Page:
Sara Green Brodersen, co-founder and CEO of UK FinTech Canaree

2020 turned out to be a year of unprecedented chaos – and like many other business owners, I had to find a way to manage my finances amid the uncertainty.

Myself, along with my co founders, had originally planned to close a fundraise for our fintech company by summer, but when the covid crisis hit it was clear our plans would have to change. As often the case with new companies, liquidity became a problem, and suddenly we had to find the means to stretch our runway by an extra four months.

Being an early stage fintech startup it wasn’t easy to stay on budget- it never is – but with some help from our investors we eventually raised enough cash to keep the lights on. Although the amount wasn’t worthy of major headline news, it gave us the breathing space to not only strategize and plan but to actually grow during the pandemic.

During this turbulent time, we gained some valuable experience about surviving financial difficulties that’s worth sharing with other entrepreneurs, who, like us, have to navigate the challenges that still lie ahead. And, as we all know, there’s plenty of them to overcome.

As 2020 draws to an end we’re hoping for a calmer New Year . There’s reason to be hopeful, with progress being made on the Covid front. Several vaccines are in the final stages of development and one is officially ready for take off. Of course, we won’t see the widespread impact of its effectiveness until mid year- and the jury’s still out on how Brexit will unfold.

It’s safe to say that it will be awhile before we’re in the clear of the repercussions of 2020 – which is why entrepreneurs should be prepared to weather the storm and strive for growth.

But how?

SMEs and startups hard hit

Even without a pandemic or economic crisis, SMEs and startups have a low survival rate, with some saying as few as 10% making it through the first year.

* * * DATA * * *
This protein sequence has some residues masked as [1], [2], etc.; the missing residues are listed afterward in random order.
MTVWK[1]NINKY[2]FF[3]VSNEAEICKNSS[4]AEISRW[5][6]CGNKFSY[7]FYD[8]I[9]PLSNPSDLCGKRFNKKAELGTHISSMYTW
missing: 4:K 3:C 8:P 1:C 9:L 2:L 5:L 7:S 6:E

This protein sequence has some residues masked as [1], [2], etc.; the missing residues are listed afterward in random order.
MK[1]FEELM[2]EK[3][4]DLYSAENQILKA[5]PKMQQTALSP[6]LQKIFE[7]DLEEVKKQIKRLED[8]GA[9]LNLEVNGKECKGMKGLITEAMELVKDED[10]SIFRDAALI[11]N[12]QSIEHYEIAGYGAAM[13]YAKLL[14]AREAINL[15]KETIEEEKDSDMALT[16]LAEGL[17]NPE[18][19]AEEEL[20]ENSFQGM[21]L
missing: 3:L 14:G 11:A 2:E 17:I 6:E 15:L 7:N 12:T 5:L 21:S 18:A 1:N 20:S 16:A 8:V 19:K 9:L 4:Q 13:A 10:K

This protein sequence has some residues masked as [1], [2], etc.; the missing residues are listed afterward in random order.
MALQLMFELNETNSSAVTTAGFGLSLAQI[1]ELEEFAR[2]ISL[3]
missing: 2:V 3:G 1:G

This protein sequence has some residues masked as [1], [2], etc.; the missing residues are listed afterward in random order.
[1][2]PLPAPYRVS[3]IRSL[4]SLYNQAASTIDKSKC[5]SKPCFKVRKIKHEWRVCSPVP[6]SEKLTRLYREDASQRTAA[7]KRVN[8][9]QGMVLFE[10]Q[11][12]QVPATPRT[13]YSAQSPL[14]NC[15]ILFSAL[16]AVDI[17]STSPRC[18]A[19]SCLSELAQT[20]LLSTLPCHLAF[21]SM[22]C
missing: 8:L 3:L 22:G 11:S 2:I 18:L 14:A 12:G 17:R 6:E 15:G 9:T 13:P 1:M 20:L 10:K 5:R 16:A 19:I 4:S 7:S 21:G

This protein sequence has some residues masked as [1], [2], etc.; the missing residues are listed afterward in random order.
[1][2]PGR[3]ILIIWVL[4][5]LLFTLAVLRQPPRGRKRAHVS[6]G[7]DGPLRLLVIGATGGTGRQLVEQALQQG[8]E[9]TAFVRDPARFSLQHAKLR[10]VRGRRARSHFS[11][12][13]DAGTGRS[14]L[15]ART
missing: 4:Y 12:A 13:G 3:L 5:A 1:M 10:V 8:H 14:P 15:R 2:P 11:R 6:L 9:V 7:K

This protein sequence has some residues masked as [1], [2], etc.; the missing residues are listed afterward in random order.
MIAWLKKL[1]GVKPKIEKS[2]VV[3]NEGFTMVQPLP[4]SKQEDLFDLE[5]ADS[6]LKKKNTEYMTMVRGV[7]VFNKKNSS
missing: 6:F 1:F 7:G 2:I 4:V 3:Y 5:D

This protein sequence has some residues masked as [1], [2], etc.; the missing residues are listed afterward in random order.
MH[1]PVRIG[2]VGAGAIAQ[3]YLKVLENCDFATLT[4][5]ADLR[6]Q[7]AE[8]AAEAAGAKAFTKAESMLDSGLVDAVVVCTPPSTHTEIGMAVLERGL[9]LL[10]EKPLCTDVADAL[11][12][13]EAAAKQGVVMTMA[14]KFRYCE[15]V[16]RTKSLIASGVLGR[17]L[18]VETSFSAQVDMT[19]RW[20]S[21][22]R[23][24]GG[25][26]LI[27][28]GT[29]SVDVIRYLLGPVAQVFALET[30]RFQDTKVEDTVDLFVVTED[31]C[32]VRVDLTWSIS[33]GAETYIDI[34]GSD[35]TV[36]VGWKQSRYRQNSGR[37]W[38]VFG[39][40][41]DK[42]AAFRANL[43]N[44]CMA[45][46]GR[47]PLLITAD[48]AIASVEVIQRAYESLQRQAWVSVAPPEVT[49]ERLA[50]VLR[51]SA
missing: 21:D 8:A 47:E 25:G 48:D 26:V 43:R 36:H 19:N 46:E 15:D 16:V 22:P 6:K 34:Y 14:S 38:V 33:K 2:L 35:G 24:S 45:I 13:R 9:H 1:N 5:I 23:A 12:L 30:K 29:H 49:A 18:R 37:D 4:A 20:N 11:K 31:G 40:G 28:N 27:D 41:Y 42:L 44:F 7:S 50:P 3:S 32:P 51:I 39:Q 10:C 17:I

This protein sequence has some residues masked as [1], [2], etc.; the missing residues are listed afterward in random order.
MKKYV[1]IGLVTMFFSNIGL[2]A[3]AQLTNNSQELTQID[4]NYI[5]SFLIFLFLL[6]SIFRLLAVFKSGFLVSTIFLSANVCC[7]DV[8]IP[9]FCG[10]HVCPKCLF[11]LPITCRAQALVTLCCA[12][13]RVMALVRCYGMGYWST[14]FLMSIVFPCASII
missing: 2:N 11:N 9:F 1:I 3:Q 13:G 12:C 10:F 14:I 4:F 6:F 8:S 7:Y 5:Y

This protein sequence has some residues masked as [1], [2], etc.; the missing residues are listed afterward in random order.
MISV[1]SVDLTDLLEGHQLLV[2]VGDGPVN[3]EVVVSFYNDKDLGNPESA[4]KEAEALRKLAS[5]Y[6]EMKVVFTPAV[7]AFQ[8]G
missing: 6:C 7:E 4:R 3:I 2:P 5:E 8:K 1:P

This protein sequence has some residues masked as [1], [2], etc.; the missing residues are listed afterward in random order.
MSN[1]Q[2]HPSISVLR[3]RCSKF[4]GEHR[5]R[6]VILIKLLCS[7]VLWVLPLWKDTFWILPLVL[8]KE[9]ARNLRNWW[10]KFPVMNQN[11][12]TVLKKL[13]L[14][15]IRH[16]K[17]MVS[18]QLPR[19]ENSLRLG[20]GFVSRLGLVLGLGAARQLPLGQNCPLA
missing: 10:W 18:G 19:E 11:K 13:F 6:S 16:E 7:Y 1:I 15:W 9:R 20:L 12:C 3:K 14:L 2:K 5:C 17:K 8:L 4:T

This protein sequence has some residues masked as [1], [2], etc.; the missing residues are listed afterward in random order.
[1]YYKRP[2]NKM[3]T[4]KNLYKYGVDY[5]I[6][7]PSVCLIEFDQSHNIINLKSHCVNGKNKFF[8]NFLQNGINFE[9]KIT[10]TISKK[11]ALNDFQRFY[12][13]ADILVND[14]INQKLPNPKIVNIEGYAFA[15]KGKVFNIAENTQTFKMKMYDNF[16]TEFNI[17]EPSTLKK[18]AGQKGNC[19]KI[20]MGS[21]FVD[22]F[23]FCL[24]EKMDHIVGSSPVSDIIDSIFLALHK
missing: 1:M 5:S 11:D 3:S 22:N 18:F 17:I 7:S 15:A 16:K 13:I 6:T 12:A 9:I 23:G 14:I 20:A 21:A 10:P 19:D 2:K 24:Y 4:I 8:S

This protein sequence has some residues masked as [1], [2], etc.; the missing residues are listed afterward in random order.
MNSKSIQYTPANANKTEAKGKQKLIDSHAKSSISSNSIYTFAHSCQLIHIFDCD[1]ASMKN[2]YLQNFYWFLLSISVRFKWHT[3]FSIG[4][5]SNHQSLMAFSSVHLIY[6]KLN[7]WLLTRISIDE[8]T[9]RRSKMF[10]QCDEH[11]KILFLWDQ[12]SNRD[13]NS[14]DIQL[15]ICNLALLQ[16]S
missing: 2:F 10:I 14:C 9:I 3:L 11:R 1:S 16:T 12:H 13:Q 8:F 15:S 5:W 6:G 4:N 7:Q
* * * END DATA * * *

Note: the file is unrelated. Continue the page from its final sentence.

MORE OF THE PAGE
There have been many studies investigating the biggest causes for this failure. Quite a few of them suggest that the wrong product market fit and cultural issues among teams are the most critical issues.

While these are major problems, our experience tells us that an equally pressing factor is the entrepreneur’s preoccupation with managing finances and not having a clear overview of runway or understanding what’s needed to either generate enough revenue or raise external capital. Burning through the cash runway too fast is the knock on effect of not developing a sound, financial business plan for the year.

The pandemic has only exacerbated these weaknesses, therefore it makes sense that during this crazy economic period startups and SMEs must d everything they can to optimise their business model for success.

How to make your business thrive in 2021

While there is no magic bullet, here’s three things that we’re doing to keep our business thriving over the next year – which every startup owner should consider:

Have contingency plans

However much you try to predict the months ahead, it’s undoubtedly difficult to determine how your finances will look a year from now.

Setting up and working with various financial scenarios is a good way of reflecting on worst/best case outcomes.

Make a habit of revisiting the plans every 1-2 weeks so you keep on top of your options as your assumptions change.

The more insight you have the better decisions you will make.

Keep your business operations flexible

It’s very likely you’ll be working according to plan A for some time before having to quickly switch to a plan B when unforeseen things happen.

For the switch to have the most impact you must have the agility to switch between plans quickly.

Keep some operational costs flexible to make the transition as smooth as possible, such as opting for office space that allows pay-as-you-go and pay- on-demand services, rather than tying up the company into lengthy contracts.

In fact, now is the time to renegotiate contracts and come up with a setup that will work for your business in the long run.

Reflect and enhance what did go well

We’re giving 2020 a lot of hate and rightly so.

However, this was also the year where we all learnt to work remotely and some were even efficient while doing so!

Often, when we are challenged the most we actually take the biggest leap in learning and growing. Now is the time to reflect on what actually went well.

A few days ago, I was speaking to a fellow startup CEO who was impressed by how they had adapted their business model to offering events online.

They had found a lucrative market niche and it was their plan to focus on this in 2021 and even beyond the crisis.

Perhaps you also found a new business avenue to explore, a way of working that went really well, or lucrative partnerships that were formed – advances that would otherwise never have been possible without the pandemic.

The entrepreneurs steering their companies safely through a year like this will emerge on the other side with invaluable leadership skills for the future.